Take the marvelous and true tale of Alex Rodriguez, an unlikely prospect for the role of the Comeback Kid. “A-Rod” is tabloid shorthand now, having been linked to Madonna, having slapped the ball out of Bronson Arroyo’s glove during the 2004 American League Championship Series, having apologized on national television for being a liar and a cheat. But the nickname was always part of a marketing plan, trademarked back in 1996 as a branding tool under the umbrella of A-Rod Corp, LLC. And A-Rod has always liked being called A-Rod. Let’s call him Alex.
Alex was born July 27, 1975, to Dominican parents in New York City, where he currently plays third base for the Yankees. He is considered one of the best all-around baseball players of all time, his $275 million contract the richest in baseball history. Alex’s five-hundredth homer cleared the left-field wall in Yankee Stadium just past his thirty-second birthday, putting him on track to claim the lifetime home-run record that Barry Bonds was closing in on at the time. Bonds, of course, was spreading asterisks over the sediment layers of statistics on which the game rests in his steroid-fueled odyssey to surpass the 755-homer mark set by the great Henry Aaron. Alex was different, still young and seemingly almost innocent enough to bring smiles to cynical fans disillusioned by reports that Bonds’ hat size had ballooned from 7⅛ to 7½ and that aging Yankees fireballer Roger Clemens was injecting illicit substances into his buttocks.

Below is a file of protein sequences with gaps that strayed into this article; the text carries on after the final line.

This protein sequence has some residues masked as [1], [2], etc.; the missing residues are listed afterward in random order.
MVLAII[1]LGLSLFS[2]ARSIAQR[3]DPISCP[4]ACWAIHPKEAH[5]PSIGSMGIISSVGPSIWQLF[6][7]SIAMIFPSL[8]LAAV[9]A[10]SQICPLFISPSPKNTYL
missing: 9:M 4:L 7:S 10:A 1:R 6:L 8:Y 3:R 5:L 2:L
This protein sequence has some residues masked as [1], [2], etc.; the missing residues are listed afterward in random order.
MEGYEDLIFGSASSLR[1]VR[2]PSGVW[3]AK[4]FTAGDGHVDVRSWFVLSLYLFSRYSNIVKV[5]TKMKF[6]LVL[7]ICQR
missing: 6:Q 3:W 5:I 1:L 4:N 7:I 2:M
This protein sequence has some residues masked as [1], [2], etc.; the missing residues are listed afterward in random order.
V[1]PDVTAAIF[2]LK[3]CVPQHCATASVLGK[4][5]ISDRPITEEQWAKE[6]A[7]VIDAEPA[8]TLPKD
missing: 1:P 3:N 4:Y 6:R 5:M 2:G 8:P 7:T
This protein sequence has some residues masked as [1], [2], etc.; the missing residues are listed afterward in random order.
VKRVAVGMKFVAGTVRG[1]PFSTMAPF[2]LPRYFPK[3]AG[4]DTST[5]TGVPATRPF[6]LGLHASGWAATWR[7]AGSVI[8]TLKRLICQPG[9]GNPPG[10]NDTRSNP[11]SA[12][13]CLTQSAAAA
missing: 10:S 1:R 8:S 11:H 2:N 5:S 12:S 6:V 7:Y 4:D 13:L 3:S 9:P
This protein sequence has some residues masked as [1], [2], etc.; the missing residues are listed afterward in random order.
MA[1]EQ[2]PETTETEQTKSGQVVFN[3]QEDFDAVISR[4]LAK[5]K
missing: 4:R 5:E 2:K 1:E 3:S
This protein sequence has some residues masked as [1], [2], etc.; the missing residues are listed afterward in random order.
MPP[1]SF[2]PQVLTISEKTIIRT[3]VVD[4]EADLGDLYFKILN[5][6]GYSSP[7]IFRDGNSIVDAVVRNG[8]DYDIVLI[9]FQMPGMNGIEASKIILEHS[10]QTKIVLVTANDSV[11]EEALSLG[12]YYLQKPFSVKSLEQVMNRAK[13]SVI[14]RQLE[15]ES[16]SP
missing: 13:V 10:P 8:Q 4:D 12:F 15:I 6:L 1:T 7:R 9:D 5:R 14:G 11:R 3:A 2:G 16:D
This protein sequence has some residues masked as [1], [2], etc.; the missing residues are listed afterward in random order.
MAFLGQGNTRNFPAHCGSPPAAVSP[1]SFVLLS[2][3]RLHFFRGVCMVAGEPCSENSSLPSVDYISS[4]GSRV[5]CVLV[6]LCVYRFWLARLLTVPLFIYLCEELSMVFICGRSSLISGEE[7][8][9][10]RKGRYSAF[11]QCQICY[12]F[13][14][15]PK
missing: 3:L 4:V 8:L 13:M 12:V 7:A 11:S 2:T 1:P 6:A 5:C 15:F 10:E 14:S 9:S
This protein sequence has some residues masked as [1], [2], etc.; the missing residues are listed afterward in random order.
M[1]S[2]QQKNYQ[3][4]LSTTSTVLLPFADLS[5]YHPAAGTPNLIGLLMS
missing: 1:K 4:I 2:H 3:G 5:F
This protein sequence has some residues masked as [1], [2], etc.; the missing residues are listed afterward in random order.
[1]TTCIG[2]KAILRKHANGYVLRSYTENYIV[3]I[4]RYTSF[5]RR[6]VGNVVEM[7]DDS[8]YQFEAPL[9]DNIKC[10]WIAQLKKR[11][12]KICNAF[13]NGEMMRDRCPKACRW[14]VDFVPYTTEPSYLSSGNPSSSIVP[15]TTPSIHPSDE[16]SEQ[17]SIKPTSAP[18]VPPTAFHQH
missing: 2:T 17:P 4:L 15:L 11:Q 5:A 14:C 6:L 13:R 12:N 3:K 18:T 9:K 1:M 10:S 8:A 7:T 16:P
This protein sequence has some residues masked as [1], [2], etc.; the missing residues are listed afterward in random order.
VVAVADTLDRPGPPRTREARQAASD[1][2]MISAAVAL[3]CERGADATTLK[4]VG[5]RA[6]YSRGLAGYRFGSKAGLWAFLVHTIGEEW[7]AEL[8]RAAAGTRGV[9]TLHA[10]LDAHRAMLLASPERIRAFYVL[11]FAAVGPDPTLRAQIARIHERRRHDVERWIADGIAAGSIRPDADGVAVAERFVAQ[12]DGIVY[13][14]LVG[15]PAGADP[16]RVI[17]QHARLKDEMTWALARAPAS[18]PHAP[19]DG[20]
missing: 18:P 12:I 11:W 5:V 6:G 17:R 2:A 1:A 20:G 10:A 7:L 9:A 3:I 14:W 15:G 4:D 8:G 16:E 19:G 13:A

But then, on February 9, 2009, after previously denying use of performance-enhancing drugs—including during an interview with Katie Couric on 60 Minutes, in which he said he was such a natural he didn’t need any enhancement—Rodriguez shockingly admitted to taking steroids. His voice clutching, Alex said he used them from 2001 to 2003 (the year he was American League MVP) due to what he called “an enormous amount of pressure” to perform. It all made Alex very sad and angry and confused, and he hadn’t wanted to admit to anything. There is Providence in the fall of Alex. Just as long as Providence gives the